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Stupidly, since my trip to the chapel was the only reason for going to Padua, I forgot that you're meant to book tickets in advance, only realising this on Thursday night when it was too late. The joys of travelling in the off season, however, ensured that when I turned up at 9 am, when the ticket office opened, I was the only person around and the friendly staff quickly booked me in for the 9.25 timed visit, before seeing me on my way with a chirpy, "Let's go! Keep it up!" (Okaaay, will do...)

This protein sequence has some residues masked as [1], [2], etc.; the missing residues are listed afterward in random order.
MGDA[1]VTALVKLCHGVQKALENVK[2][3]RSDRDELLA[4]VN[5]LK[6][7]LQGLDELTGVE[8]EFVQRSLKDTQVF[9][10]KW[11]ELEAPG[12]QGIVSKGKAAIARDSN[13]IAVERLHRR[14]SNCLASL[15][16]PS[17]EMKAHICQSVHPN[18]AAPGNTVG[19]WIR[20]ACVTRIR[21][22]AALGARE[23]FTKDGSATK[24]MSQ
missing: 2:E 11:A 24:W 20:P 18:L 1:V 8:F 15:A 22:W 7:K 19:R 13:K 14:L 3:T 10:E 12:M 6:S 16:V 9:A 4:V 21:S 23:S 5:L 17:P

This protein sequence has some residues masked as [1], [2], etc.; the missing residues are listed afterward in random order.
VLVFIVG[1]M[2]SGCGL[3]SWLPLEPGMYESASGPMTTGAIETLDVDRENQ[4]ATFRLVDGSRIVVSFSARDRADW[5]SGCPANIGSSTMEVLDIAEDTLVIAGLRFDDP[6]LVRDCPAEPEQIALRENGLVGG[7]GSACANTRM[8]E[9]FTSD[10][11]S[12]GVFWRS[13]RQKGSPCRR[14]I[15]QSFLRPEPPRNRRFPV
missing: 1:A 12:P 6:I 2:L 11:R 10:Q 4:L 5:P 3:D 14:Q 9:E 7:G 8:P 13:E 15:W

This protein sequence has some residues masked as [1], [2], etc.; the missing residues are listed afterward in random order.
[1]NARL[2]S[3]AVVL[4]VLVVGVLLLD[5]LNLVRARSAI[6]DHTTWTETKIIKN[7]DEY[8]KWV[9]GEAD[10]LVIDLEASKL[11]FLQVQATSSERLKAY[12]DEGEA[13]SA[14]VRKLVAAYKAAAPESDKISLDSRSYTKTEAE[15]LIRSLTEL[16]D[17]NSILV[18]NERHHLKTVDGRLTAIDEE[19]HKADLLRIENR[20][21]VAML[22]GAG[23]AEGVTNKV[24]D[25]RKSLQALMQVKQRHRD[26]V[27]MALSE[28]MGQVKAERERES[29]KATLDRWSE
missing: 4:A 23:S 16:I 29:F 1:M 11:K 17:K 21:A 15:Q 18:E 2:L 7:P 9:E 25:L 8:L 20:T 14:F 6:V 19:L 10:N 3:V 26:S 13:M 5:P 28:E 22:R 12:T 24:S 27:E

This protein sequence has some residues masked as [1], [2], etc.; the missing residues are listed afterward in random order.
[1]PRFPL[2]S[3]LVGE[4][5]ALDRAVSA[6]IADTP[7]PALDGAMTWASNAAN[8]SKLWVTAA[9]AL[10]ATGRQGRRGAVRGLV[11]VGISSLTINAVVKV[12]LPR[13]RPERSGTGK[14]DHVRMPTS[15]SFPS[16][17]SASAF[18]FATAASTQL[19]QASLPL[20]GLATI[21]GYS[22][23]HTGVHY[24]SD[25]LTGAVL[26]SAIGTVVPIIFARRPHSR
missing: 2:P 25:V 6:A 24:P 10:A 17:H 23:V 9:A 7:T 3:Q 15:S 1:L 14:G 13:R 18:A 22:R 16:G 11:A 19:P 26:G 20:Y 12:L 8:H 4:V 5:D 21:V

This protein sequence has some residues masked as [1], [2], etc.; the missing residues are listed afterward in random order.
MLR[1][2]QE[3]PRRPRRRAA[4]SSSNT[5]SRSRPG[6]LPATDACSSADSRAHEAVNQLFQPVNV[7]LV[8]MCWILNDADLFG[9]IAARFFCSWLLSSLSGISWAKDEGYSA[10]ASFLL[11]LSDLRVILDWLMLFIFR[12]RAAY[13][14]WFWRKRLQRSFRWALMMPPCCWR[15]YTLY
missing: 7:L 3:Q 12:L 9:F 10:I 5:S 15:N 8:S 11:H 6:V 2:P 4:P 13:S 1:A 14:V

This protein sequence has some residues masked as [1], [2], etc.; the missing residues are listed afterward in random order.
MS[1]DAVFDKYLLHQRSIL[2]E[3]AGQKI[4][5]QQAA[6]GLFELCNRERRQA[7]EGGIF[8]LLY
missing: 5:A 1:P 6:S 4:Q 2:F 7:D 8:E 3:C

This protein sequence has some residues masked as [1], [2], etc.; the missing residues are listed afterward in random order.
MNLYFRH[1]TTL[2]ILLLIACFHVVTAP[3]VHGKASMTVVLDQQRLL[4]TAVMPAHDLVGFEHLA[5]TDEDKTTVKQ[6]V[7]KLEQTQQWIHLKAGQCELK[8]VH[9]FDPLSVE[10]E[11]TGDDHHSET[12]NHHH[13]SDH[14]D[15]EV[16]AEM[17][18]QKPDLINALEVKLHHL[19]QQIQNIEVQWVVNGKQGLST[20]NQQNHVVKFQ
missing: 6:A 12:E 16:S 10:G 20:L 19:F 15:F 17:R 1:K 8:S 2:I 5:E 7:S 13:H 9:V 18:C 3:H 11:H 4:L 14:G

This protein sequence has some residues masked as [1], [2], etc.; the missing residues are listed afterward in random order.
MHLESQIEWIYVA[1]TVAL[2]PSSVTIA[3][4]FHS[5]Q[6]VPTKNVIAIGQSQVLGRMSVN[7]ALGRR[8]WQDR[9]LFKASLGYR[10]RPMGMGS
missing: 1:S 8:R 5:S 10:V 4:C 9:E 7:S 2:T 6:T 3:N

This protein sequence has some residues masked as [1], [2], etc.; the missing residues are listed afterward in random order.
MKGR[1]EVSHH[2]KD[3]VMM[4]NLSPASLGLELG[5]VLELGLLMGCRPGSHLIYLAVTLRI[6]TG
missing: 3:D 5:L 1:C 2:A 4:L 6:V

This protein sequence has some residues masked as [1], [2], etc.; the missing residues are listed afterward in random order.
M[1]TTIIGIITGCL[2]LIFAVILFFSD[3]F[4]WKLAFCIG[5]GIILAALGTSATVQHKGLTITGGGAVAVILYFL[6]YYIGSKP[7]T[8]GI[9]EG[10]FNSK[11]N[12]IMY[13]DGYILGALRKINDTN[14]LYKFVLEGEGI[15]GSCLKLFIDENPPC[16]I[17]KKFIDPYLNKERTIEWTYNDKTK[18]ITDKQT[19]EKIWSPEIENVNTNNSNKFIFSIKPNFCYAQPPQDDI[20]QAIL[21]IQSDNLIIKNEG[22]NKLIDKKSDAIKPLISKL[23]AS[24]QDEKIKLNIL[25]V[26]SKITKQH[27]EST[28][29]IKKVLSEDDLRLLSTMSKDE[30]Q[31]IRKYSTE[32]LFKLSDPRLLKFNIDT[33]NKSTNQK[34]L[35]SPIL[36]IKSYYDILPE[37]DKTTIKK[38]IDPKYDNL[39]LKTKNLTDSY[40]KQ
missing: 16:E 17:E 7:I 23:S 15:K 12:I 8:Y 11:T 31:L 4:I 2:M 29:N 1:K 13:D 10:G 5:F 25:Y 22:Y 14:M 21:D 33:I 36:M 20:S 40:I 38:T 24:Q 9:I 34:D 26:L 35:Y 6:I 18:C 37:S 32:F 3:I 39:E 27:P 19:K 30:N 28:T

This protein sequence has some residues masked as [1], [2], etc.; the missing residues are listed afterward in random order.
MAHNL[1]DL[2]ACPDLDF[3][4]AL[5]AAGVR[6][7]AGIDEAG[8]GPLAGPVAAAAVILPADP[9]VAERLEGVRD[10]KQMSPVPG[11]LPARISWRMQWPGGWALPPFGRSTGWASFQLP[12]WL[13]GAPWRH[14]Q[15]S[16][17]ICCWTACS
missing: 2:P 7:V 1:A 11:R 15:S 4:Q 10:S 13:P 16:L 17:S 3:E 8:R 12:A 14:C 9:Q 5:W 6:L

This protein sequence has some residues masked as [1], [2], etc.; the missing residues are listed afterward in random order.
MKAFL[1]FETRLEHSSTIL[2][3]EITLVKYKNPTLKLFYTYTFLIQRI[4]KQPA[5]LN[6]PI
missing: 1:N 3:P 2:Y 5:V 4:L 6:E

Before being allowed inside the chapel, you have to spend 15-20 minutes (depending on the season) in a climate-controlled lobby which somehow adjusts you so that your moisture levels or something (???) don't damage the frescoes. I was the only person in my 'group' (up to 25 people are admitted at a time), although when I got in to see the chapel there were three people from the previous group still in there. In summer, you're only allowed to stay inside for 15 minutes, which they extend to 20 in winter. When the buzzer sounded and the other three people left, I just stayed put, on the logic that they'd obviously got a double go, so so should I. Luckily enough, the guard let me stay (the next group were not so lucky, and were made to leave at the same time that I was), so I ended up with a whole 40 minutes to admire the frescoes in relative tranquility. When I first stepped inside, I felt a sensation almost like panic that I wouldn't be able to take in all of the chapel's beauty in such a short space of time, it was just overwhelming, but the 40 minutes gave me plenty of time to really look at the details. I was actually glad that photos weren't allowed, since that forced me to really look at it rather than just snapping pictures.